He might be a nice guy in person, but thanks to the Tea Baggers , he'll never make it out of the Primary because he 's not conservative enough. If he does, then thanks to the Mormons, becasue he'll never get away from that albatross.

  • on a comment on I ♥ the 90s over 3 years ago

    And who would that be, exactly?


    1. Commenters that agree with you?

    2. Or commenters that disagree with you, but aren't quite as smart and witty , so you can shut them with your one-liners and snarkiness?

  • on a comment on I ♥ the 90s over 3 years ago

    Don't be overly confident that your skin color gives you cover for Obama-bashing. An interesting side effect of Obama's "post racial " world is the hordes of African-Americans who are clammoring to be identified as Democrat, but anti-Obama. And no one is calling them "Uncle Tom" either.

    At the end of the day, you would do well to have a better plan than what the President is doing as opposed to being just "anti-Obama". It's been the Republican's battle call for the last 2 years, and you see how it's working out for them....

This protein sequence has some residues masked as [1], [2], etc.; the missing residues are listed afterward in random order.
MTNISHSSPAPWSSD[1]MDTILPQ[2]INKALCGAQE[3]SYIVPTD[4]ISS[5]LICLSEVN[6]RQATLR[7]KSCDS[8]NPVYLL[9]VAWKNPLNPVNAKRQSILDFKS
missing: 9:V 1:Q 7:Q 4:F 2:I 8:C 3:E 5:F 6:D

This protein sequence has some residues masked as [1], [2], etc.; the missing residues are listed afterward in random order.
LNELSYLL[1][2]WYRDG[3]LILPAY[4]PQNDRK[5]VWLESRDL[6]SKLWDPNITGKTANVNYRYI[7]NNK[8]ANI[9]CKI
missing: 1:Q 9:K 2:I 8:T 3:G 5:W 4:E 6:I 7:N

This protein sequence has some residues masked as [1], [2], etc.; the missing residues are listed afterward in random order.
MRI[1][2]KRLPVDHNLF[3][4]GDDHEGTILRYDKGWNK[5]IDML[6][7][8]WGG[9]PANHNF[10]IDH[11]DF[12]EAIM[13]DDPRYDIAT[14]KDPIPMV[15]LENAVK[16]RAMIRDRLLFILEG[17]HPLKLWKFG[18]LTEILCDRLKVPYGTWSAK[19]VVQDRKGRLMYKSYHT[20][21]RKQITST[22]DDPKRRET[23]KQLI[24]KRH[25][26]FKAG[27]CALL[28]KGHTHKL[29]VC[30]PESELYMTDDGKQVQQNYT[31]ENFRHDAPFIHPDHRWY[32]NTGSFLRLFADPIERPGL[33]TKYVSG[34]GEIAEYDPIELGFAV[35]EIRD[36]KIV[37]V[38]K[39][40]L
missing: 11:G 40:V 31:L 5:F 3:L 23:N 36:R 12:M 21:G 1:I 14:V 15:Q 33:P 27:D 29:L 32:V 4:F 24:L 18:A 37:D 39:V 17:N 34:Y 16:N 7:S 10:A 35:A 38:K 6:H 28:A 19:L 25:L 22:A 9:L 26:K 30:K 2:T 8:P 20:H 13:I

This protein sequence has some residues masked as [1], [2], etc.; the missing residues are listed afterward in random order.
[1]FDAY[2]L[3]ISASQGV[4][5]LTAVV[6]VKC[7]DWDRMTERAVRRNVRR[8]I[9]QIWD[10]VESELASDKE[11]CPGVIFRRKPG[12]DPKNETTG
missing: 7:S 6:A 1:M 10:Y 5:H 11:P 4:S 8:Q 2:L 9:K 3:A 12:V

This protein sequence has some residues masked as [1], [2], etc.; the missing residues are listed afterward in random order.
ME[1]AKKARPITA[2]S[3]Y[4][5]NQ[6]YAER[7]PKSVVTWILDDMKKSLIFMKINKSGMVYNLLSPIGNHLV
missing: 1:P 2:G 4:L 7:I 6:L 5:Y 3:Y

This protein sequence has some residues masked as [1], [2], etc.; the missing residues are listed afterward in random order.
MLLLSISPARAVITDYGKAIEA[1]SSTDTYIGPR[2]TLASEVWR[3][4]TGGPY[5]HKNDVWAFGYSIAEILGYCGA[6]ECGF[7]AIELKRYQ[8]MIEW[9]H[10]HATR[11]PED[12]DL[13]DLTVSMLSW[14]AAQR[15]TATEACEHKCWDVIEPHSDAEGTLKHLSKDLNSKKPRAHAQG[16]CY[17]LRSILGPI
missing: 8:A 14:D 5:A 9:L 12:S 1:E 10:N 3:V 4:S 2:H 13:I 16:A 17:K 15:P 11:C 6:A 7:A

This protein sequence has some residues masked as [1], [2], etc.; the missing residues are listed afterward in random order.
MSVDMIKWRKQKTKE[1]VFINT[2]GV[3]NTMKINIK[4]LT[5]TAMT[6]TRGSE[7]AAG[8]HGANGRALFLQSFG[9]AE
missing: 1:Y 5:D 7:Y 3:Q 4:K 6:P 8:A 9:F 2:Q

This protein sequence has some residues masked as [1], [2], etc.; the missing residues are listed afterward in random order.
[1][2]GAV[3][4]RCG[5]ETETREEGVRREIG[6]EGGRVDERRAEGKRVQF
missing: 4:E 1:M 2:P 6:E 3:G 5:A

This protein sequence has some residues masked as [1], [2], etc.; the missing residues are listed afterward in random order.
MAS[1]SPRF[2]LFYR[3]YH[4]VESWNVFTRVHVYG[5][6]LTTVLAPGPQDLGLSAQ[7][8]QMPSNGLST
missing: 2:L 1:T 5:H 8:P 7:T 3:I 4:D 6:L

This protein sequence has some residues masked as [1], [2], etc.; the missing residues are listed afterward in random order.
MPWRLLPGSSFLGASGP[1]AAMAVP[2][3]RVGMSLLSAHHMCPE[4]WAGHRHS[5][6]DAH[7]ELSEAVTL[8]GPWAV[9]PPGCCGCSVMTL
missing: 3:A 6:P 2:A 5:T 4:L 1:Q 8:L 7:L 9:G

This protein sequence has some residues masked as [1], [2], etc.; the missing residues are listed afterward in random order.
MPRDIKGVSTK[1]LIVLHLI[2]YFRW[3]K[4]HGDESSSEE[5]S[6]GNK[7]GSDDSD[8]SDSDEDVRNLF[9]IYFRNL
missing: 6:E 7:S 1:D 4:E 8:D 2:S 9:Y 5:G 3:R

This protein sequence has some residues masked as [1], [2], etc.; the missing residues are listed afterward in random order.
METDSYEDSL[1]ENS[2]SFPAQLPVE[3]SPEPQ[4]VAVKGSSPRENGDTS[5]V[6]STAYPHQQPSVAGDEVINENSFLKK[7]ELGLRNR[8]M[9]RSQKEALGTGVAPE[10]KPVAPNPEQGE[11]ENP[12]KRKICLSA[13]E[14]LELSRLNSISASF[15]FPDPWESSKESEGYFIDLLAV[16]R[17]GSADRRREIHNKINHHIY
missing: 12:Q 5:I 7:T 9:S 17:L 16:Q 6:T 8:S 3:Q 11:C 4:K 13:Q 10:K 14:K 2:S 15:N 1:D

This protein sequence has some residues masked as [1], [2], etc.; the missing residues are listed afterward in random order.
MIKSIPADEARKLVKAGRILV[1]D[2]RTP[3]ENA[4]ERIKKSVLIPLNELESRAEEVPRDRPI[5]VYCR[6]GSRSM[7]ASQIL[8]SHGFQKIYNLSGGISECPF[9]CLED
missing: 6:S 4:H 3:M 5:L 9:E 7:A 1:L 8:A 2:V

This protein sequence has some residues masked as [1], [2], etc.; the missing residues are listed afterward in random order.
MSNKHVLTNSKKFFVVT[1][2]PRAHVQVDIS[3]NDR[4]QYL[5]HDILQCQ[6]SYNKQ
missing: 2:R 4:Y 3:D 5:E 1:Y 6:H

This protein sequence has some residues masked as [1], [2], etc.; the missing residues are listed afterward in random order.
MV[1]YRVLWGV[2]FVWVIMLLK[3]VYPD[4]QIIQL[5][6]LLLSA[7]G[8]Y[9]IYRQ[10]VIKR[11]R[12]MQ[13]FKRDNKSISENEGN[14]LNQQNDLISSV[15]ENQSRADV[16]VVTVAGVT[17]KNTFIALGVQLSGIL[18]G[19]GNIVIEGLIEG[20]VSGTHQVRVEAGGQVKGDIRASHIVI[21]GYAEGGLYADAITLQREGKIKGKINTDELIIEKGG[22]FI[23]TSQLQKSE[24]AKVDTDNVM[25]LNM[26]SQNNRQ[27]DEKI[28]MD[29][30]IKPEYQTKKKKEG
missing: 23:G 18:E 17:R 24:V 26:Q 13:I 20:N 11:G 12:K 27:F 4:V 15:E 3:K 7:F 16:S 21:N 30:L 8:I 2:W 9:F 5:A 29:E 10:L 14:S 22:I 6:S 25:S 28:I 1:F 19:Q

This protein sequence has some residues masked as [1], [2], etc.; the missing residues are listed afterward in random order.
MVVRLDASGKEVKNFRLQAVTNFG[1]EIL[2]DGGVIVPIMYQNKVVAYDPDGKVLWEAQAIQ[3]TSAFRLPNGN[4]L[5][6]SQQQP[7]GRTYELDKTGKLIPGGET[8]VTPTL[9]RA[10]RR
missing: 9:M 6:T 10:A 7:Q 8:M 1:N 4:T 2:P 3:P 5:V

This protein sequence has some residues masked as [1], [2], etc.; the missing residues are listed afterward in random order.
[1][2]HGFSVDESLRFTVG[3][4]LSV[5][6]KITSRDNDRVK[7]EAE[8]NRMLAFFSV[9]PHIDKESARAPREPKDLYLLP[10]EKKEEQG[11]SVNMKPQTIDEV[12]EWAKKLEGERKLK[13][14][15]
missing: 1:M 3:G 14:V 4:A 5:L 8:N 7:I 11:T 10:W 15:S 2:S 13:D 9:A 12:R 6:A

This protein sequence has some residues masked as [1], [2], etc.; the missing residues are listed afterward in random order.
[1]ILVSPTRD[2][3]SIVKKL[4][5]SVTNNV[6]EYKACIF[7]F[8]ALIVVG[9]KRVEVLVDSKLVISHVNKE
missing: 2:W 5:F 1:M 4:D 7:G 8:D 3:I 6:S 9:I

• You touch on another point. A core principle of applied fiscal conservatism is that we don't need the Government to redistribute wealth becasue American's will help others in need, without being prodded. Of course, we know this is hogwash, as our history is riddled with examples  of people  patronizing a discriminatory business, resources being distributed according to to race, gender , nepotism, wealth, etc.. Rick Santorum once told a  woman with cancer that there were some 'neighboorhood programs' that would help provide for her chemo and not to depend on Obam's Healthcare program. I saw the video with my own two eyes.

    So Ms. Savage believes that we don't need the government to make us be nice to each other, yet she is against individual charity as well?